Tuesday, March 2, 2010

SERIES: Ladies of style - international Vogue editors

Alexandra Shulman
Alexandra Shulman is the most untypical Vogue editor – she is not skinny, she doesn’t follow the latest fashion trends on her dressing and she is down to Earth. However, she has the most important traits a Vogue editor should posses – intelligence, creativity and sense for balancing the reality and fantasy offered in the magazine.

Shulman has been editing UK Vogue since 1992 with a very journalist-like approach. In fact, she has stated that Vogue is not so much her type of magazine, but she the work in the magazine as reporting on fashion and her editing it.

Tough she has always been a bit overweight Shulman says that she has always felt good in her body and has never actually tried hard enough to lose weight. In this direction of feeling good with your body, Shulman is openly dissatisfied with the designers’ trend of making the clothes smaller constantly. In June 2009 she sent out a letter to the majority of designer stating that the garments magazines receive for shootings are sometimes small even for star models and so extremely skinny girls have to be hired to fit them. Afterwards, the pictu
res are digitally re-worked so the girls look healthy.

Compared to the US and French Vogue, it can be said that the UK issue stands somewhere in between them – on the cover it features models as well as celebrities and inside there is a path between haute couture and high street. This is what Shulman pays particular attention to – balance of what is presented in the magazine with the intent never to be too gloomy or too frivolous, too young or too old oriented.

Apart from editing the magazine, Shulman writes a section in the Daily Mail where she touches many subjects she feels strongly about – one of them was the length of maternity leave. Quite surprisingly for a mother of three, Shulman thinks that a yearlong maternity leave is too long for being out of the work place.

Shulman is famous for managing to keep her professional and private life apart. She admits that she is not personal friend with any designer; when she is at work she is completely focused, but when she goes out of there she switches off and lives her other life dedicated to her family.

Franca Sozzani

The Italian Vogue editor-in-chief is one of the most stylish ladies in the fashion world, a yet is one of the most mysterious figures. There is really little information about her. Basics say that she has been editing Vogue Italia since 1988 and has written several books on photography, fashion, art and design in the meantime.

Franca seems uninterested about the circulation of Vogue Italia – in one interview she stated that she doesn’t know the exact number and doesn’t even care about it. What she is concerned about is always brining something new and even a bit controversial to the magazine. One of these ideas was the “All Black” issue of Vogue Italia in July 2008 when almost all models featured were Afro – American. The idea behind this was to emphasize the lack of ethnic models featuring covers, advertisements and or appearing in any other way in fashion magazines. The Black issue was a success and was re-printed for US and UK markets.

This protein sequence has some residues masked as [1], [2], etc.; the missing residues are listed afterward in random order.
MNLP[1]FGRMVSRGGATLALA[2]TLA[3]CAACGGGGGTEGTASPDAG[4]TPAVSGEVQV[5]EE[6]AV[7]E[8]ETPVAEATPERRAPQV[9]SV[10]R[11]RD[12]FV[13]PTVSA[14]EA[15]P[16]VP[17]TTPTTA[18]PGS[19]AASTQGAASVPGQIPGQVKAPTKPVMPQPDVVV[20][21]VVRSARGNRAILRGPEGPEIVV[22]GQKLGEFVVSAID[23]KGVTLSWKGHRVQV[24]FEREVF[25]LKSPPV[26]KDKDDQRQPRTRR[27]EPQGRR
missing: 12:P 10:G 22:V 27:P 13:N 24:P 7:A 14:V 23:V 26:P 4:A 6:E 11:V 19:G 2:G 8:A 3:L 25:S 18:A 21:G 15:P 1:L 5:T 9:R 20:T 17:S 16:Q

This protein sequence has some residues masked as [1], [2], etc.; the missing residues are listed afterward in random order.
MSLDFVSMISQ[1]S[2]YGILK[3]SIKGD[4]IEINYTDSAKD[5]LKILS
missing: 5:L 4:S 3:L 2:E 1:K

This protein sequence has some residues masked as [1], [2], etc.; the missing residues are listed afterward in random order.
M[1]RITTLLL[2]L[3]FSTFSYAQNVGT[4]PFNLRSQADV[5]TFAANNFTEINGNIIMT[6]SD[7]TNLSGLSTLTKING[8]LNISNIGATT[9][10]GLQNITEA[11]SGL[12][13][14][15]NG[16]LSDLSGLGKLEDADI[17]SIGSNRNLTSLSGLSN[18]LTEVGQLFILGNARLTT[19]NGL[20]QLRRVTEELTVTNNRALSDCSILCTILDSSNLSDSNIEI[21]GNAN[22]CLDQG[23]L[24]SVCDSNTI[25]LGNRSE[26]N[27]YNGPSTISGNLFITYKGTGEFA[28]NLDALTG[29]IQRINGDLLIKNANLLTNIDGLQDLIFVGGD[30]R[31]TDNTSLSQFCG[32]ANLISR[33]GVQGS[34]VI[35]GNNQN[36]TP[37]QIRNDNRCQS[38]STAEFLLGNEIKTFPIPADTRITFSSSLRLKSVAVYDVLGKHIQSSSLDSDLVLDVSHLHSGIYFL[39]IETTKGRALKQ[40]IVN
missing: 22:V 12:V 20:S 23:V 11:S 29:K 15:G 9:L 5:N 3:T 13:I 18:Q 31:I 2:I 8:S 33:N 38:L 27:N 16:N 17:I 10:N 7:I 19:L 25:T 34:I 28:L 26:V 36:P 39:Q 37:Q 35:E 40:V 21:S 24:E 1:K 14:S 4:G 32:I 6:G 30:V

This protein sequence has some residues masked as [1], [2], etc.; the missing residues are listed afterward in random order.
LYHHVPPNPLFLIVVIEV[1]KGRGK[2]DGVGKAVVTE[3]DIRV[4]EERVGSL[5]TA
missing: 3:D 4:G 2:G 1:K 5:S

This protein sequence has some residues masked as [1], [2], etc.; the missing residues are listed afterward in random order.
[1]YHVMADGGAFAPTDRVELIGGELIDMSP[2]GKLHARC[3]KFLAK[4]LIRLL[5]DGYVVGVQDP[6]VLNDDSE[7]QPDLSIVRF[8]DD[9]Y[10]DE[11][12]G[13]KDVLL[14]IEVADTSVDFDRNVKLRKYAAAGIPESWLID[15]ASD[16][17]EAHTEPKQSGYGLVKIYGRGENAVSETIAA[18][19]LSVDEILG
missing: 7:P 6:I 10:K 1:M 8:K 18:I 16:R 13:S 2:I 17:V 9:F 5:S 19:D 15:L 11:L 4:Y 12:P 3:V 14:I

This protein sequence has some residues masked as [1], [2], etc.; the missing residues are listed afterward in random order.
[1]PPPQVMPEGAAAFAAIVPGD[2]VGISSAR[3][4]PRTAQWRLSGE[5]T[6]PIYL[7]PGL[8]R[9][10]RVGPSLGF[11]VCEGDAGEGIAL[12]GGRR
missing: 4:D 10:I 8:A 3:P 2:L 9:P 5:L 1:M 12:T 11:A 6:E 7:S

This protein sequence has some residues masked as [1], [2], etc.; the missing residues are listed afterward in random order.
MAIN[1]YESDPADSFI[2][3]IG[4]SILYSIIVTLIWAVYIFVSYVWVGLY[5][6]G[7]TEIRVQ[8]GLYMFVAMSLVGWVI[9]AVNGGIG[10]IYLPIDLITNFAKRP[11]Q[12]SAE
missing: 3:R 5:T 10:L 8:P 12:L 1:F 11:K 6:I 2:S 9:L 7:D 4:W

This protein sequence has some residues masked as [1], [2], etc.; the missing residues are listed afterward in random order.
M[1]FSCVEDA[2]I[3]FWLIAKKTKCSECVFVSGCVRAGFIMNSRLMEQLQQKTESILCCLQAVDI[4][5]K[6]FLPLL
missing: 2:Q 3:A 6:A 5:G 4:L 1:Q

The newest thing from Vogue Italia is the Vogue Curvy website launched in February 2010 (http://www.vogue.it/en/vogue-curvy), featuring full-figured ladies and glorifying the beauty of the curves.

I find quite interesting her approach to the essence of editing a fashion magazine: ““Basically, I am more free than anyone else because I don’t think that you sell clothes through a [fashion] credit. I think that you go through an image, that you sell a dream, and [then] the clothes.”

Tough quite serious Sozzani is known to be approachable as a person. Her style is very Italian – she is always elegant and almost always dressed up. She says that her favorite fashion combination is a black coat over a black dress and one of the most precious items in the wardrobe are Manolo Blahnik heels.

Aliona Doletskaya

When Vogue Russia launched 13 years ago, the country was facing big economic problems and one could hardly imagine starting a business in such economic climate. Still, Aliona Doletskaya and her team have managed to push through the difficulties and ensure the quality that Vogue provides its readers around the world. These days Vogue Russia has a circulation of est. 200,000.

Aliona is recognizable by her rough voice with British accent. She’s also known for her toughness and business skills, traits that have initiated many comparisons with Anna Wintour and even rumors that Aliona is on the short-list of candidates for Anna’s replacement.

On the other hand, she is also quite different from Wintour – while Anna hasn’t had a proper education, Aliona has a Ph.D. in comparative linguistics; she moves surrounded by cloud of smoke and bunch of gay man and once she is known to have held an editorial meeting in a hotel room naked.

Regarding her work on the magazine, Doletskaya says that she is trying to reach to her Russian audience, which in the past 13 years has changed and has overcome isolation now being much more sophisticated. Still, she strives Vogue Russia to reflect things that have historically defined Russian style.

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